Monday, March 26, 2012

American Family Association Takes A Stand Against Anchorage Proposition 5; Black Pastors Insulted By Comparisons Of Gay Struggle To Black Civil Rights Struggle

The Alaska Family Council and its Proposition 5 publicity arm, Protect Your Rights: Vote No On 5, has picked up an important and experienced ally in the struggle to prevent passage of Proposition 5, the Anchorage Equal Rights Initiative, during the April 3rd, 2012 municipal election. The American Family Association (AFA) has joined the Alliance Defense Fund in taking a public stand against the measure.

The AFA's stand is in the form of an e-mail campaign to likely supporters of their position. I received one of those e-mails, which is replicated below:

In other recent and pertinent Proposition 5 news:

-- On March 23rd, the Catholic Anchor reported that dozens of Black pastors in Anchorage oppose Proposition 5, and the accompany insinuation that "gay is the new black". Most prominently outspoken is Rev. Alonzo Patterson, the senior pastor at Shiloh Missionary Baptist Church. Rev. Patterson explained that he had no choice in being born an African-American, and considers equivocating the gay civil rights cause with the Black civil rights cause to be a major insult, because he considers homosexuality to be immoral behavior. Rev. Patterson also noted that the national NAACP is in the midst of an internal struggle over how to approach the homosexual rights movement. Current NAACP President Ben Jealous is a vocal supporter of homosexual and transgender rights, but prominent national NAACP board members disagree with the direction Jealous is taking the organization. The Anchorage NAACP leader Wanda Green is a supporter of Prop 5, much to the chagrin of her pastor father, Rev. Dr. William Green. Rev. Patterson also claims that he doesn't know of a single Black pastor in all of Alaska who supports Prop. 5.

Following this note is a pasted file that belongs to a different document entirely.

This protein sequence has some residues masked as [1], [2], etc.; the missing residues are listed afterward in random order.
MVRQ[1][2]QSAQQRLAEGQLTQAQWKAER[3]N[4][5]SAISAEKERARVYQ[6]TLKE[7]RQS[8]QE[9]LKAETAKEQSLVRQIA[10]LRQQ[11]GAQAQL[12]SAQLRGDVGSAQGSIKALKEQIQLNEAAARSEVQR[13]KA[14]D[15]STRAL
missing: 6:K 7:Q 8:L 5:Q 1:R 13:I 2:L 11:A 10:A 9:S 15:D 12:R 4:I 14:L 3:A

-- On March 20th, the Catholic Anchor reported that Anchorage Archbishop Roger Schwietz issued a pastoral letter urging local Catholics to oppose Prop. 5. Archbishop Schwietz’s letter warns that Proposition 5 threatens the religious freedoms of churches, schools, businesses and other organizations. Although the letter denounced any attempt to promote disrespect or unjust discrimination against people of homosexual orientation, it unequivocally stated that there is an essential distinction between unjust discrimination, which is the arbitrary violation of human rights, and the necessary limitations on the exercise of our rights when it is required to protect the justice that is due to others, and the common good. The names of at least three Catholic priests, identifiable by their title of Father, show up on the list of 85 local ministers who signed a letter opposing Prop. 5.